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Tuesday, October 21 2014
Job 11: Crucified To The Sound Of Mockers
"They shall mock Him, and shall scourge Him, and shall spit upon Him, and shall kill Him: and the third day He shall rise again"
The English word "mock" means to imitate in a disrespectful manner, or to treat with contempt. Satan is the ultimate mocker of anything or anyone that is good, but humans can become just as evil in behavior, if not intent, usually as a matter of foolish arrogance i.e. to "look down" upon someone by mocking them. People can also do it when looking up to someone - as they did to the Messiah as He hung on the Cross (see the Fact Finder question below).
A number of Hebrew and Greek words of the Scriptures are translated as "mock."
Job's three friends were righteous men (see A Friend In Deed), but they failed, at first, to understand that trouble can come upon the righteous too because Satan targets them for being righteous (see How Did The Devil Challenge Job To Commit A Satan?, What Was In The Heart Of Job's Tabernacle? and What Did Satan Do To Job's Soul?).
Job's friends were becoming self-righteous by declaring Job circumstantially guilty without proof (see Innocent Until Proven Guilty). They not only mocked him for his truthful denial of wrongdoing, but they also accused Job of mocking them with his denial. The result was a greater Satanic attack ("Satan" means accuser) upon Job from the friends that had supposedly come to comfort him.
"11:1 Then answered Zophar the Naamathite, and said,
Fact Finder: Did the Messiah die at the sound of people mocking Him?
This Day In History, October 21
1096: During the "People's Crusade," the Turkish Seljuk forces of Kilij Arslan annihilated the Church of Rome's "People's Army." (see The Prophet Daniel: Kings Of The North and South and Constantine's Crusades In History And Prophecy).
1097: During the First Crusade, Church of Rome "Crusaders" led by Godfrey of Bouillon, Bohemund of Taranto, and Raymond IV of Toulouse, began the Siege of Antioch. The "Crusades" were a series of wars fought between the great false "church" of Christianity and the Muslims over which of them would control Jerusalem (see Constantine's Crusades In History And Prophecy and A History Of Jerusalem: Constantine and Muhammad)
1520: On the first-ever voyage around the world, Portuguese explorer Ferdinand Magellan entered a passage off the southern tip of South America. Today it is known as the Strait of Magellan.
1520: The coronation of Charles V (Hapsburg) at Aachen.
1529: King Henry VIII of England was named "Defender of the Faith" by the Pope after defending "the seven sacraments" against the teachings of "protestant" reformer Luther. Henry later rebelled against the papacy (when the pope refused to grant Henry's repeated divorces) and created the Church of England with adulterous Henry (who thereafter declared himself not to be an adulterer) as the head of his church.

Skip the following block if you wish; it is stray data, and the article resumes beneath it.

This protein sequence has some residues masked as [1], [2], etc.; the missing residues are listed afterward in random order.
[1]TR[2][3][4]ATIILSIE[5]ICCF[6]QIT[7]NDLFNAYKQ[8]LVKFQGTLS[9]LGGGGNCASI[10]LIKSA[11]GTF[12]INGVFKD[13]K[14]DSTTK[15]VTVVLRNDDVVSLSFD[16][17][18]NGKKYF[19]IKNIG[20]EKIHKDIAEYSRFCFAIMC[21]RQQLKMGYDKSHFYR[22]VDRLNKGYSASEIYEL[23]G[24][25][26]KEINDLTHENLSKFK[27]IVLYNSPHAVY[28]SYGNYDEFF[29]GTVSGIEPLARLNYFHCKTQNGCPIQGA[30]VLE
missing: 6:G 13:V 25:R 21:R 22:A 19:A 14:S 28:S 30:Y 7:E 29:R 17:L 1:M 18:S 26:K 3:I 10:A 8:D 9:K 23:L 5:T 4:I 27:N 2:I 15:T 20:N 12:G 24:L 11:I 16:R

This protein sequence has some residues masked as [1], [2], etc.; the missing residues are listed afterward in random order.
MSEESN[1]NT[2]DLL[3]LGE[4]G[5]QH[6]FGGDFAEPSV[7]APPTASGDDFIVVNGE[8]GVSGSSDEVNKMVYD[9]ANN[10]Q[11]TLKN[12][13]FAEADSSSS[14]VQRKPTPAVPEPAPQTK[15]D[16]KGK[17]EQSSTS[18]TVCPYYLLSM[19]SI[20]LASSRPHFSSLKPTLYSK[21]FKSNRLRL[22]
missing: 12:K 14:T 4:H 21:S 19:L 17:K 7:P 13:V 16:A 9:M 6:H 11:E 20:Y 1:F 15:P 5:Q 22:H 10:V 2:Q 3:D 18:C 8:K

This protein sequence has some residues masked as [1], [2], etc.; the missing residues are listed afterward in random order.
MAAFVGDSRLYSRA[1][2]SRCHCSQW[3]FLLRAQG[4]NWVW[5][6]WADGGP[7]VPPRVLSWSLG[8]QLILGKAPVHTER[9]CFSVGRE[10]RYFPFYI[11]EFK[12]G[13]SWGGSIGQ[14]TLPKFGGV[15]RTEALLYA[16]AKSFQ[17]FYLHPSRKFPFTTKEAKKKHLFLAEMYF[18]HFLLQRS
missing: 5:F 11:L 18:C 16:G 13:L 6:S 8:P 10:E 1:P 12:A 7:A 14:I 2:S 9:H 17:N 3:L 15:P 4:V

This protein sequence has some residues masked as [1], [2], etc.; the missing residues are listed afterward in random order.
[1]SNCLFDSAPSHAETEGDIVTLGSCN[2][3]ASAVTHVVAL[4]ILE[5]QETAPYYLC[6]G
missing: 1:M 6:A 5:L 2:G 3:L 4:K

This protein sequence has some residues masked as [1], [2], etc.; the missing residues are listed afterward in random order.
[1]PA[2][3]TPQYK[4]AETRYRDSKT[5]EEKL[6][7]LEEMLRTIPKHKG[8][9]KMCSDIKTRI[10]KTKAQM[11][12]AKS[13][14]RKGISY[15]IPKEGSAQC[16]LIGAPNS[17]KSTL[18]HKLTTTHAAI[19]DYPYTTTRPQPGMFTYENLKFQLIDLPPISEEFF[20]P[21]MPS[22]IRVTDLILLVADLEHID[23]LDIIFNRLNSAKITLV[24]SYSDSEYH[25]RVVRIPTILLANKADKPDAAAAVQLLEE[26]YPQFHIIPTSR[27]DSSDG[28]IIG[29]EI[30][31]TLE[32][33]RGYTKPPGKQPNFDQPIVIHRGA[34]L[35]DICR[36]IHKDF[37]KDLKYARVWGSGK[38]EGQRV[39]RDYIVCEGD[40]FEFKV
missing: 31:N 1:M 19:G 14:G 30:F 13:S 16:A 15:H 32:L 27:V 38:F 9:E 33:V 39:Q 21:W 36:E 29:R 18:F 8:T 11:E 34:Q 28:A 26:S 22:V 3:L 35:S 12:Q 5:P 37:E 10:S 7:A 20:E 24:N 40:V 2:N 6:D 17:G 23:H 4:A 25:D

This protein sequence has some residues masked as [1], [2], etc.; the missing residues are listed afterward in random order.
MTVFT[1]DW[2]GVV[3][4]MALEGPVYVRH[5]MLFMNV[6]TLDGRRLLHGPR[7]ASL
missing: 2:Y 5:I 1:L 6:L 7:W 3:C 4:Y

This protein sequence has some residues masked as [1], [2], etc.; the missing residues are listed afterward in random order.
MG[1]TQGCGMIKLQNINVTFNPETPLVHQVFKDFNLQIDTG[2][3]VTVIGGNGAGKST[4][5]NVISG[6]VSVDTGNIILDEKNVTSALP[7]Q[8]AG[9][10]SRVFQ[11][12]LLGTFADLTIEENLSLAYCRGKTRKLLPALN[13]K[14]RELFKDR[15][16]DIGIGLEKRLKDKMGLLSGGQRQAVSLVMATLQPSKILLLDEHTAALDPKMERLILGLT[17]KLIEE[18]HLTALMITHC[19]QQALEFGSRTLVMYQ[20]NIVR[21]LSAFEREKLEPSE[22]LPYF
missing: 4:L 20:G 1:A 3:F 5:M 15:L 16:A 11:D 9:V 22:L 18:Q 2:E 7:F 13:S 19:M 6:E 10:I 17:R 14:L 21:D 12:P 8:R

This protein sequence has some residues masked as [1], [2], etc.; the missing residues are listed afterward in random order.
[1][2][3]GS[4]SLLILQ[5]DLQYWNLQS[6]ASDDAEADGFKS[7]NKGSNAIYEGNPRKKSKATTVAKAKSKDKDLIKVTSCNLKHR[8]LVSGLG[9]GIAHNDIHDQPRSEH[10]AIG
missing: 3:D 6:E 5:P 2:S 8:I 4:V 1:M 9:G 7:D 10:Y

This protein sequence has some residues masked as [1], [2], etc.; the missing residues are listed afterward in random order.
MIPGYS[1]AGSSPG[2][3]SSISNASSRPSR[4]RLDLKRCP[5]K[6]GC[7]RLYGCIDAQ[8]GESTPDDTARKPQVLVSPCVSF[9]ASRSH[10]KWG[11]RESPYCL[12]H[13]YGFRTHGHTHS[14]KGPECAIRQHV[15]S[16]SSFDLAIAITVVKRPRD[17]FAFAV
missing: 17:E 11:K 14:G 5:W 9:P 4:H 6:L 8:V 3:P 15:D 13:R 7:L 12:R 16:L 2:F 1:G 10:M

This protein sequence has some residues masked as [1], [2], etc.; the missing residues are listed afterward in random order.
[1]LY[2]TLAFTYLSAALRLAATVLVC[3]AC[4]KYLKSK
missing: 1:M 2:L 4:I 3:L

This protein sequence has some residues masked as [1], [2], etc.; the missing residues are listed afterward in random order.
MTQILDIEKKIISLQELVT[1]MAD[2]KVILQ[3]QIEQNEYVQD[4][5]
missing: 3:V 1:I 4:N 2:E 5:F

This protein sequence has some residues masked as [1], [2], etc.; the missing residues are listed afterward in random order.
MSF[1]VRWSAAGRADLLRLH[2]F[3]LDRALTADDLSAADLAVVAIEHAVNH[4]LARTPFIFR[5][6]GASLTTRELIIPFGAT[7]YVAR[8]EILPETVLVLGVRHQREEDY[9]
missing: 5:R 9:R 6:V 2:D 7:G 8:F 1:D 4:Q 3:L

1790: The French Tricolor was chosen as the flag of France.
1805: The Battle of Trafalgar during the Napoleonic Wars. A British fleet under the command of Admiral Horatio Nelson defeated a combined French and Spanish fleet off the coast of Spain, thereby leaving Britain the greatest naval force in the world for the next 200 years (until the Second World War when the U.S. Navy was expanded and replaced Britain as the world's Imperial power - ironic, in that the U.S. became what it was founded against). Admiral Nelson, age 47, was killed in the battle.
1824: Portland cement was first patented, by Joseph Aspdin of Wakefield in Yorkshire, England.
1854: The British nurse Florence Nightingale and a staff of 38 nurses were sent to the Crimean War.
1880: John A. Macdonald (Canada's first Prime Minister) and the Canadian Pacific Railway Company signed a contract for the construction of a cross-Canada railway. "The Last Spike" was put in 5 years later, on November 5 1885.
1921: U.S. President Warren Harding delivered the first speech by a sitting President against lynching in the deep south.
1923: The first planetarium was opened, at the Deutsche Museum in Munich, Germany.
1940: At the start of the Second World War, British Prime Minister Winston Churchill, in referring to a German invasion of Britain across the English Channel, challenged Adolf Hitler (see Presidential Quotes On War, Terrorism, Religion) in a radio speech, "We are awaiting the long-promised German invasion - and so are the fishes" (listen also to our Sermon The European World Wars).
1944: During the Second World War, the first documented "kamikaze" attack occurred when a Japanese plane carrying a 200 kilograms / 440 pounds bomb attacks the HMAS Australia off Leyte Island.
1950: The Battle of Yongju during the Korean War. British and Australians of the 27th British Commonwealth Brigade fought the North Korean 239th Regiment.
1959: U.S. President Eisenhower signed an executive order to enable the captured Nazi scientist Wernher von Braun (the developer of the rockets that Hitler used to bomb Britain) and other "rehabilitated" Nazi war criminals to work at NASA to develop the U.S. space program.
1960: HMS Dreadnought, Britain first nuclear submarine, was launched.
1966: A coal mine slag heap slid and buried a school in the Welsh village of Aberfan. 116 children and 28 adults were killed.
1967: During the Vietnam War, over 100,000 war protesters gathered in Washington, D.C.
1967: A few months after the end of the Six Day War, Egyptian missiles sank the Israeli destroyer Eilat off Sinai. Israel responded by shelling the major oil installations in the Egyptian port town of Suez.
1983: The seventeenth General Conference on Weights and Measures defined the metre as the distance light travels in a vacuum in 1/299,792,458 of a second.
1988: In New York, a U.S. Court indicted former Philippine President Ferdinand Marcos and his wife, Imelda, on charges of fraud and racketeering that they committed in the Philippines.